Partner Sites

Logo BusinessBecause - The business school voice
mobile search icon

Why MBA: University of Exeter Business School

Tarak Dutta wants to be his own fortune maker using sustainable business practices


Mon Jan 24 2011


With an ambition to bring sustainability to mainstream business practices, Tarak Dutta left his well-paid job as an IT engineer to pursue an MBA at the University of Exeter Business School.

“With much broader and more in-depth knowledge of sustainable business practices, we can be our own fortune makers” says the 29-year-old, who wants to set up his own consultancy.

Inevitably, it will require a large amount of effort, knowledge and focus. Dutta expects the MBA to provide him with all the fundamentals he needs to understand how the goals of sustainability can be reconciled with those of business for the long run.

Shortly after achieving a first class honours Bachelor of Engineering from the Bengal Engineering and Science University, he went on to work for various multi-national companies such as Tata Elxsi, Motorola, Conexant and Qualcomm.

He received various corporate awards such as BRAVO from Motorola India, QUALSTARS from Qualcomm for excellent performance and even participated in Qualcomm’s Venture Fest, an internal business plan competition.

Dutta was carrying out his own research on b-schools such as Birmingham, Leeds, Bath, Glasgow and Strathclyde. He then found out about the University of Exeter Business School launching a new MBA programme called The One Planet MBA’, which focuses on sustainable business practices.

Although Dutta received more offers from four b-schools, he chose the University of Exeter Business School, where he also landed a scholarship of £5,000.

“It is true that business without profit maximization is not feasible. However, the University of Exeter Business School has started a journey to create a new way of doing business, to place sustainability at the centre of future business decisions.”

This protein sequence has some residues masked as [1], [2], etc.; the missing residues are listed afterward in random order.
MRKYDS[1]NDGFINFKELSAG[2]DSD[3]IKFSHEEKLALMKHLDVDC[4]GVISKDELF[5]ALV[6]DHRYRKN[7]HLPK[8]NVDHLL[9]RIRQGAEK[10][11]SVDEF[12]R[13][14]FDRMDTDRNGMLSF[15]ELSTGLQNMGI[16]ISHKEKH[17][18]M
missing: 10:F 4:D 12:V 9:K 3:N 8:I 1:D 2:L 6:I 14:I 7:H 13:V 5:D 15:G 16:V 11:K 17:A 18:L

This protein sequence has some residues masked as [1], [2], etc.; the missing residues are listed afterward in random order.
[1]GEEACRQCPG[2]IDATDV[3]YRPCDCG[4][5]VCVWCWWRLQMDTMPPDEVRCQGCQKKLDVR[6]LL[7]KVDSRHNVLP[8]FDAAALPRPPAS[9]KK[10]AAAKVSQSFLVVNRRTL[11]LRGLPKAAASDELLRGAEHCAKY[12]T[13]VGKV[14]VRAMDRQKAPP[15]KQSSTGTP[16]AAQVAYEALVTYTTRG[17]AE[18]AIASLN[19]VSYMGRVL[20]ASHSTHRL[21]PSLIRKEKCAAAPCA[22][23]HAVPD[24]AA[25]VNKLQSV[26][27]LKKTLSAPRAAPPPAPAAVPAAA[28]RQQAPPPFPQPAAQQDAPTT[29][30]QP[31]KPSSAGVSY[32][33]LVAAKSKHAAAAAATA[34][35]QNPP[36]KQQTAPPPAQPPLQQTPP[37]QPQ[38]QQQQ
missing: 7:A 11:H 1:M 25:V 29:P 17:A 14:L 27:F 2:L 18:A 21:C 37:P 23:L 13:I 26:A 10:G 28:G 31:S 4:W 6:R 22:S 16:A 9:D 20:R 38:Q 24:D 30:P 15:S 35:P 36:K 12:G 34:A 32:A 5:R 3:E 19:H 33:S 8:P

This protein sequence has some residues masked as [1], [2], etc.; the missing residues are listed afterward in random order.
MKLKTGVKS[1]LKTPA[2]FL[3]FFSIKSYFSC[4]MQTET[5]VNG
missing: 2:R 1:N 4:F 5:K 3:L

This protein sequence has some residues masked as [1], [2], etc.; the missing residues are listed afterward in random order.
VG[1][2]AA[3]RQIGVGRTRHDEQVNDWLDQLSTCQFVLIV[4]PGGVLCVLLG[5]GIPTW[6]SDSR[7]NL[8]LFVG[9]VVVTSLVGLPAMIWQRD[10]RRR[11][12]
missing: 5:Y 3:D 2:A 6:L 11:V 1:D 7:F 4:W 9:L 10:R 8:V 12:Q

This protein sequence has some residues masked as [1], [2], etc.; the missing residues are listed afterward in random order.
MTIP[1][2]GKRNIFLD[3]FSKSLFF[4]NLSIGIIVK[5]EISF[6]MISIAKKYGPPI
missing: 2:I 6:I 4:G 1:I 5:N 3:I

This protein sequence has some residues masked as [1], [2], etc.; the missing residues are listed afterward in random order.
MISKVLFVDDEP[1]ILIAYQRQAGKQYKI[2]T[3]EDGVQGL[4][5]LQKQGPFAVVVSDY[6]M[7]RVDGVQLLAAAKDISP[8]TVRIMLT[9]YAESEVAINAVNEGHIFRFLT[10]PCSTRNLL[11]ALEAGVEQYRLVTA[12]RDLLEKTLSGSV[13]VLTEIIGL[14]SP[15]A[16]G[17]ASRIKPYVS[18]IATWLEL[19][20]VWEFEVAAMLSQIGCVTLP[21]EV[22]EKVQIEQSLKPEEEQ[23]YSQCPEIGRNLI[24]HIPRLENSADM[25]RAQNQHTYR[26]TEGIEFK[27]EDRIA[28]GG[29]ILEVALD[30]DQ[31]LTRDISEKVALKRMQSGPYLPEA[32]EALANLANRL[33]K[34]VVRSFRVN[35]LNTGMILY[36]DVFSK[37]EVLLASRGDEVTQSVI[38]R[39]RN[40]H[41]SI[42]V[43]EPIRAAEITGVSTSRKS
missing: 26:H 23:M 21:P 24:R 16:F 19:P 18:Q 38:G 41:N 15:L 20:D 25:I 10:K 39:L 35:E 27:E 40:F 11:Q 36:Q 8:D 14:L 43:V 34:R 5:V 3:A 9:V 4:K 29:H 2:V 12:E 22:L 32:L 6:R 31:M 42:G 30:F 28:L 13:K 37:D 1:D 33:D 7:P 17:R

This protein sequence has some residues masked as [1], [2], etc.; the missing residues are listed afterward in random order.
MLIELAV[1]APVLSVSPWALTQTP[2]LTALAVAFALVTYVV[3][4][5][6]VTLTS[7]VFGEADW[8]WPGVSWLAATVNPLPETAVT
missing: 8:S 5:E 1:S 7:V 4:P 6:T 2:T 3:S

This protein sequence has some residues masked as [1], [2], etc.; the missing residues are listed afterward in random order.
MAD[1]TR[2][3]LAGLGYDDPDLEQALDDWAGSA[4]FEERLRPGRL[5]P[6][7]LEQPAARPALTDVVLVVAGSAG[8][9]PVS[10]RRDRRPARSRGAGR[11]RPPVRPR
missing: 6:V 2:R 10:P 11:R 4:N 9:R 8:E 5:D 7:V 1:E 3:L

The One Planet MBA, working in partnership with the World Wildlife Fund (WWF), seeks to change the mindset of future leaders so that they consider the environmental and socio-economic impact of their decisions.

Four months into program, Dutta finds it very much lives up to his expectations.

“Our MBA director, Dr. Malcolm Kirkup, is extremely helpful in guiding us and also providing all the support we need throughout this journey. Even though I’m an international student, I still feel at home,” he says.

His MBA class includes students with 22 nationalities from diverse industry backgrounds such as IT, manufacturing, chemicals, non-governmental organisations, marine, entrepreneurship, hospitality, banking, finance and the legal sector.

Six years of experience in the corporate world does come in handy, helping Dutta to adapt to new environments.

With aspirations to change traditional business practice, Dutta will be back in the private sector after his MBA and set up his own consultancy firm in the near future. Watch this space for at least one sustainable business.